Even though one cannot be saved without an obedient heart, obedience to laws and commandments is not enough to save. Salvation is the work of God, not ours. We receive it as a free gift of his grace, not as the reward for our obedience. We obey because we are grateful, not because we are trying to bargain for something. While all is of grace, however, there is no such thing as "cheap grace" in the Christian faith. It must mean more to you than money, fame, family, or life itself.

What are you proudest of in your life? Is it your respected family name? Your dream house? Your face, figure, or firm abs? Your diplomas or plaques on the office wall? Success in your work? Your grandchildren? The money youíve been diligent enough to make, prudent enough to save, and wise enough to invest well? Whatever there is about you that holds the potential for making you feel superior, self-righteous, or smug is the greatest threat to your spiritual life. It has far greater possibilities for costing you your soul than any item on a traditional list of vices. It is likely the thing for which you could be persuaded to sacrifice truth, principle, integrity, or Jesus.

Only those who heed Christís call "Follow me!" can be saved. But to follow him is more than going to church or getting baptized, more than being an honest person and having people think well of you. In order to follow Christ, you must give up anything and everything for him. If you cannot honestly say that your most prized possession, life situation, or relationship means less to you than Jesus, your prospect of salvation is this great and no greater: A two-humped camel will glide through the eye of a sewing needle before you will experience the joy of Godís kingdom.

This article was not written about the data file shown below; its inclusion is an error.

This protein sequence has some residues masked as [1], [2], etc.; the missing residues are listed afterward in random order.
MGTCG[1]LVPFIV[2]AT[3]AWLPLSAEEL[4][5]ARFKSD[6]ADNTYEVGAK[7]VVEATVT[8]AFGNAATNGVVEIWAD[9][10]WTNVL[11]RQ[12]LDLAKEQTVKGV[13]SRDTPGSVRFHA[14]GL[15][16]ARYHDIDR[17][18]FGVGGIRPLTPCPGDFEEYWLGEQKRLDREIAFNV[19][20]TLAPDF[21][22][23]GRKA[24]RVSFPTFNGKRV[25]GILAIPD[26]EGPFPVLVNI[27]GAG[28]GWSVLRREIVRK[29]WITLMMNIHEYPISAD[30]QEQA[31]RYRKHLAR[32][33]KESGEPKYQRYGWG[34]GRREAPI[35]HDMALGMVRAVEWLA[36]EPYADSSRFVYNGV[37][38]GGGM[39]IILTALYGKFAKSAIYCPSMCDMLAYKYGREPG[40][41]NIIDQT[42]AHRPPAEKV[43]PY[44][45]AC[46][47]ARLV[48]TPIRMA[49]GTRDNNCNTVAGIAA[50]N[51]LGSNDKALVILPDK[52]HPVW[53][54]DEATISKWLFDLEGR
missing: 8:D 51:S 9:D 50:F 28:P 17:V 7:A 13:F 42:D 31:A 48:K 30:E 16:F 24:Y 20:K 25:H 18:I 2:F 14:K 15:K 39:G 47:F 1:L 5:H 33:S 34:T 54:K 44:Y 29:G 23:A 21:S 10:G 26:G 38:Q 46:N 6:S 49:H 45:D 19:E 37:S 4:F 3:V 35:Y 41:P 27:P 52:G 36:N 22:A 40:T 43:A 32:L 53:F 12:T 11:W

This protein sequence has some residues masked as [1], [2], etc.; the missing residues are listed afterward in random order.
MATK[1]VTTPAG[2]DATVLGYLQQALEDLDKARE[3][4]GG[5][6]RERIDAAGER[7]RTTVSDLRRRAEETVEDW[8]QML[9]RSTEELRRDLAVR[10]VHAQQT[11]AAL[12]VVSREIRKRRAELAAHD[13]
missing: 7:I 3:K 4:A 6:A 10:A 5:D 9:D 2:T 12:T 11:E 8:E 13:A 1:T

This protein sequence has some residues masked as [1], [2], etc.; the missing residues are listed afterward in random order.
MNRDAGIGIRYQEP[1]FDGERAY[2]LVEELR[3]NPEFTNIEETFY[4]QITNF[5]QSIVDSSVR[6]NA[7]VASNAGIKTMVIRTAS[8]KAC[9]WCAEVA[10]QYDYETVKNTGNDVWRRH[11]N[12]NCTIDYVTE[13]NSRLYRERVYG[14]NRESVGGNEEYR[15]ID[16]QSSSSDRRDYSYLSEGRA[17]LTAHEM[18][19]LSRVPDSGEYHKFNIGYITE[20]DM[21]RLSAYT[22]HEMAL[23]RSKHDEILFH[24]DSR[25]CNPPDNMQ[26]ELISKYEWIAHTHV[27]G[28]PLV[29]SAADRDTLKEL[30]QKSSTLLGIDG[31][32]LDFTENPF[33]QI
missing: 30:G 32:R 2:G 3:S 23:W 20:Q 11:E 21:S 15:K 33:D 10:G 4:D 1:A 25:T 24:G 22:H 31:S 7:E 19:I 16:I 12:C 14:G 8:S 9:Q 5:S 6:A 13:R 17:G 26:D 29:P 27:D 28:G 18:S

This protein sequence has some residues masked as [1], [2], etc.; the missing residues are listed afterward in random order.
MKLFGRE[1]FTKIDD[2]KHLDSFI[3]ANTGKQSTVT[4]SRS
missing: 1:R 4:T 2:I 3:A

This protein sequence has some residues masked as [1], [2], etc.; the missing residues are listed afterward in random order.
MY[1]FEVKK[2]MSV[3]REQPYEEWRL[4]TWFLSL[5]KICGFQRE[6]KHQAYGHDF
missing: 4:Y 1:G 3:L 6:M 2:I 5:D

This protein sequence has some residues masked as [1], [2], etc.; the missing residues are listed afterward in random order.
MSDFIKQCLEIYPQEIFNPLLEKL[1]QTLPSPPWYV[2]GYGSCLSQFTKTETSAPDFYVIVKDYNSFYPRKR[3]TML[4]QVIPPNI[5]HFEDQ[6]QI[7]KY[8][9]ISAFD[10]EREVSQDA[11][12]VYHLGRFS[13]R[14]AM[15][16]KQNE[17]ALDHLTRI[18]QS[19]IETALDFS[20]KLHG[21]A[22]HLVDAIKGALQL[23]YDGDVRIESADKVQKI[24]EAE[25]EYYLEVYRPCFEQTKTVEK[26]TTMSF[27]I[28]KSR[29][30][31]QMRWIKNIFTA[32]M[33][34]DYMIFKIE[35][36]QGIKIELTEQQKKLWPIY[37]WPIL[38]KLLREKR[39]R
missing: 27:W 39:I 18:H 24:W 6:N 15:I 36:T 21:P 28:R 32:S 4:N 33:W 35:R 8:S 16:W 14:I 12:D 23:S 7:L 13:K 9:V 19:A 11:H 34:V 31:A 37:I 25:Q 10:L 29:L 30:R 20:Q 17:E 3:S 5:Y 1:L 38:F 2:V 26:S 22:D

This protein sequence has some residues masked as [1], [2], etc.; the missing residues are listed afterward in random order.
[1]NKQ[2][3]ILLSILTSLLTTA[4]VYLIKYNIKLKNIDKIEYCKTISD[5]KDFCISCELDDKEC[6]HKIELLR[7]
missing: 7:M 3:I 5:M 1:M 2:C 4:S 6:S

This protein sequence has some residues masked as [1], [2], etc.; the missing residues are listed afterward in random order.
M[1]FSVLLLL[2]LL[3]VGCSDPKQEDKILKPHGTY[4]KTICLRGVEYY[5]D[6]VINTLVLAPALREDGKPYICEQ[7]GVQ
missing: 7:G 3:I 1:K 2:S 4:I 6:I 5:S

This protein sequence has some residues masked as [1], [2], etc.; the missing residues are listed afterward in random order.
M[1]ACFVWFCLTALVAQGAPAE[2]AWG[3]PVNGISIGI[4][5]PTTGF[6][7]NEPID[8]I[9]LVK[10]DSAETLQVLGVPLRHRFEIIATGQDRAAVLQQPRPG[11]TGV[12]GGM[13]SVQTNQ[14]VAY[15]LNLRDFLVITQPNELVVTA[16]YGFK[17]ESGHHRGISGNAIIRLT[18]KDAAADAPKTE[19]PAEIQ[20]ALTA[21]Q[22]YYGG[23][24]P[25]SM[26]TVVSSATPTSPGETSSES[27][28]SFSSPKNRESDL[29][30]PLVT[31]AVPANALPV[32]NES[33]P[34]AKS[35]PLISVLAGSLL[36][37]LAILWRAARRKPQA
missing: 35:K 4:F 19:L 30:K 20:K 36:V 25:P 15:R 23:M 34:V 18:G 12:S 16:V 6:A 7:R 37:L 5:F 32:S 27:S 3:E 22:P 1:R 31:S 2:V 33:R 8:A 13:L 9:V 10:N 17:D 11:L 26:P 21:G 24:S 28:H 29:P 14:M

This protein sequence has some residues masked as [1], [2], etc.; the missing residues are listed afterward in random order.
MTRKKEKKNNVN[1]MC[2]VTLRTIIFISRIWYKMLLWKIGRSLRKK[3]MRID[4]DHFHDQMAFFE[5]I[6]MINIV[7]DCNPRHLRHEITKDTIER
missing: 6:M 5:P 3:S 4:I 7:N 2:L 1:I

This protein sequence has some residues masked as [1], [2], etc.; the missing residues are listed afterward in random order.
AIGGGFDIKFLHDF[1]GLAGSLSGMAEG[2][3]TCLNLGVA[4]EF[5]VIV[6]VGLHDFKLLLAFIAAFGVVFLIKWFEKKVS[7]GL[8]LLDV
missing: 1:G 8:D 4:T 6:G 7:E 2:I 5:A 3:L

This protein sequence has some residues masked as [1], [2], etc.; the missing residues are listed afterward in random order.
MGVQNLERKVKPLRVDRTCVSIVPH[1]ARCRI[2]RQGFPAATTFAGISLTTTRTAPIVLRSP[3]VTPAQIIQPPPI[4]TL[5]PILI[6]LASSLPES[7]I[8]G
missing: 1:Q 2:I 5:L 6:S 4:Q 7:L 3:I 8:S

Todayís rich people must renounce opulence and simplify their lives in order to help the poor, protect the weak, and fund the teaching of the gospel. The brightest and best-educated must reject arrogance for the sake of humble service. A beautiful and sophisticated woman must repudiate vanity and serve others without patronizing them. Whatever advantage you have must be used for Godís glory in the world, or it will corrupt and destroy you. Thatís why it really does reduce to this so often: Your money or your life!


Practically all of us understand as much about discipleship as the rich young ruler did. We must study the Word of God and have a submissive heart, obey Godís will and be penitent when we fail. So why do so many still feel frustrated, insecure, and unsure of eternal life? They know something is lacking, but theyíve never had a teacher as bold as Jesus to tell them about self-denial for the sake of the gospel. That uneasy feeling will not go away until they heed the challenge of taking up the cross and dying to self.

What a warning this text is to the pervasive materialism of our culture. It makes us realize anew, to borrow the words of David Hansen, that the essence of life today is not "having" but "having to have." It warns us against the spiritual encumbrance of living above our means and weighing ourselves down with debt. It underscores these words from a later section of the New Testament: "Keep your lives free from the love of money and be content with what you have" (Heb. 13:5a).

What is more, it challenges each of us to identify his or her cardinal loyalty. It is ultimately this simple: If Jesus doesnít mean everything, he means nothing.